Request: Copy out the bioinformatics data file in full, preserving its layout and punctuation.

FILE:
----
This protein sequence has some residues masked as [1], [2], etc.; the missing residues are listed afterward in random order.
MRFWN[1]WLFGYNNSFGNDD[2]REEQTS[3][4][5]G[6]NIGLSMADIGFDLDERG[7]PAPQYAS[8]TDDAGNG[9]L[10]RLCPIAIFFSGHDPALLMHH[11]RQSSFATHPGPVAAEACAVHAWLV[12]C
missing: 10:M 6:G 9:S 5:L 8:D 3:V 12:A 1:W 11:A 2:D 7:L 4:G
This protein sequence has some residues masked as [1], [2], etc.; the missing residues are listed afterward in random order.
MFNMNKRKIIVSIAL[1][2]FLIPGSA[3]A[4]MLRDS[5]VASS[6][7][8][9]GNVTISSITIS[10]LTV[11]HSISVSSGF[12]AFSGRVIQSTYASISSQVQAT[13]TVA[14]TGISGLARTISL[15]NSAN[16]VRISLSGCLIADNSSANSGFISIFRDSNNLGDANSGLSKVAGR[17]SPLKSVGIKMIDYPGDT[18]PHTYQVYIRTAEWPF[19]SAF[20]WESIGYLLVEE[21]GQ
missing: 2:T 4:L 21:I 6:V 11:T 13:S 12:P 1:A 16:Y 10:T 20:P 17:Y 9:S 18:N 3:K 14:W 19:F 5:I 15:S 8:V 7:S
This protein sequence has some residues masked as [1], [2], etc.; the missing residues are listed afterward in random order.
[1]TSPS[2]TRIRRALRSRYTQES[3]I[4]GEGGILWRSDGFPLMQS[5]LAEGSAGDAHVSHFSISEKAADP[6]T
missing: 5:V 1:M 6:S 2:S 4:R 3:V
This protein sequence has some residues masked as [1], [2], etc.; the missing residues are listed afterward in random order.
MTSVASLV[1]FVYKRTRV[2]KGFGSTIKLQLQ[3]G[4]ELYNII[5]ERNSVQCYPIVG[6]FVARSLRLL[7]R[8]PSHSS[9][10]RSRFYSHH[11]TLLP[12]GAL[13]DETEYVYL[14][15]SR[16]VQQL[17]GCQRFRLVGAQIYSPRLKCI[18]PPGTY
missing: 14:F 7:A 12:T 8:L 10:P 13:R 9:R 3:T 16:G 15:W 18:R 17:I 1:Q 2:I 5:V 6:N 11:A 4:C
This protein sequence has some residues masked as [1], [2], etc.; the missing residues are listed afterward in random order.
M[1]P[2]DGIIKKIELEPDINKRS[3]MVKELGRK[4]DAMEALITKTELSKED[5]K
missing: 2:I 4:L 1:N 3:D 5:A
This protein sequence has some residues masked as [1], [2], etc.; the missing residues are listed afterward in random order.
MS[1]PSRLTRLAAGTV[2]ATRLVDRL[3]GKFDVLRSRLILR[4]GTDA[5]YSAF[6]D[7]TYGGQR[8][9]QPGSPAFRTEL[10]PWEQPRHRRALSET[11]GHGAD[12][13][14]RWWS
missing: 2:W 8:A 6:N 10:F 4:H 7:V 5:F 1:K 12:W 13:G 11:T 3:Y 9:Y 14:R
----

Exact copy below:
This protein sequence has some residues masked as [1], [2], etc.; the missing residues are listed afterward in random order.
MRFWN[1]WLFGYNNSFGNDD[2]REEQTS[3][4][5]G[6]NIGLSMADIGFDLDERG[7]PAPQYAS[8]TDDAGNG[9]L[10]RLCPIAIFFSGHDPALLMHH[11]RQSSFATHPGPVAAEACAVHAWLV[12]C
missing: 10:M 6:G 9:S 5:L 8:D 3:V 12:A 1:W 11:A 2:D 7:L 4:G
This protein sequence has some residues masked as [1], [2], etc.; the missing residues are listed afterward in random order.
MFNMNKRKIIVSIAL[1][2]FLIPGSA[3]A[4]MLRDS[5]VASS[6][7][8][9]GNVTISSITIS[10]LTV[11]HSISVSSGF[12]AFSGRVIQSTYASISSQVQAT[13]TVA[14]TGISGLARTISL[15]NSAN[16]VRISLSGCLIADNSSANSGFISIFRDSNNLGDANSGLSKVAGR[17]SPLKSVGIKMIDYPGDT[18]PHTYQVYIRTAEWPF[19]SAF[20]WESIGYLLVEE[21]GQ
missing: 2:T 4:L 21:I 6:V 11:T 13:S 12:P 1:A 16:Y 10:T 20:P 17:Y 9:S 18:N 3:K 14:W 19:F 5:I 15:S 8:V 7:S
This protein sequence has some residues masked as [1], [2], etc.; the missing residues are listed afterward in random order.
[1]TSPS[2]TRIRRALRSRYTQES[3]I[4]GEGGILWRSDGFPLMQS[5]LAEGSAGDAHVSHFSISEKAADP[6]T
missing: 5:V 1:M 6:S 2:S 4:R 3:V
This protein sequence has some residues masked as [1], [2], etc.; the missing residues are listed afterward in random order.
MTSVASLV[1]FVYKRTRV[2]KGFGSTIKLQLQ[3]G[4]ELYNII[5]ERNSVQCYPIVG[6]FVARSLRLL[7]R[8]PSHSS[9][10]RSRFYSHH[11]TLLP[12]GAL[13]DETEYVYL[14][15]SR[16]VQQL[17]GCQRFRLVGAQIYSPRLKCI[18]PPGTY
missing: 14:F 7:A 12:T 8:L 10:P 13:R 9:R 3:T 16:G 15:W 18:R 17:I 1:Q 2:I 5:V 6:N 11:A 4:C
This protein sequence has some residues masked as [1], [2], etc.; the missing residues are listed afterward in random order.
M[1]P[2]DGIIKKIELEPDINKRS[3]MVKELGRK[4]DAMEALITKTELSKED[5]K
missing: 2:I 4:L 1:N 3:D 5:A
This protein sequence has some residues masked as [1], [2], etc.; the missing residues are listed afterward in random order.
MS[1]PSRLTRLAAGTV[2]ATRLVDRL[3]GKFDVLRSRLILR[4]GTDA[5]YSAF[6]D[7]TYGGQR[8][9]QPGSPAFRTEL[10]PWEQPRHRRALSET[11]GHGAD[12][13][14]RWWS
missing: 2:W 8:A 6:N 10:F 4:H 7:V 5:F 1:K 12:W 13:G 11:T 3:Y 9:Y 14:R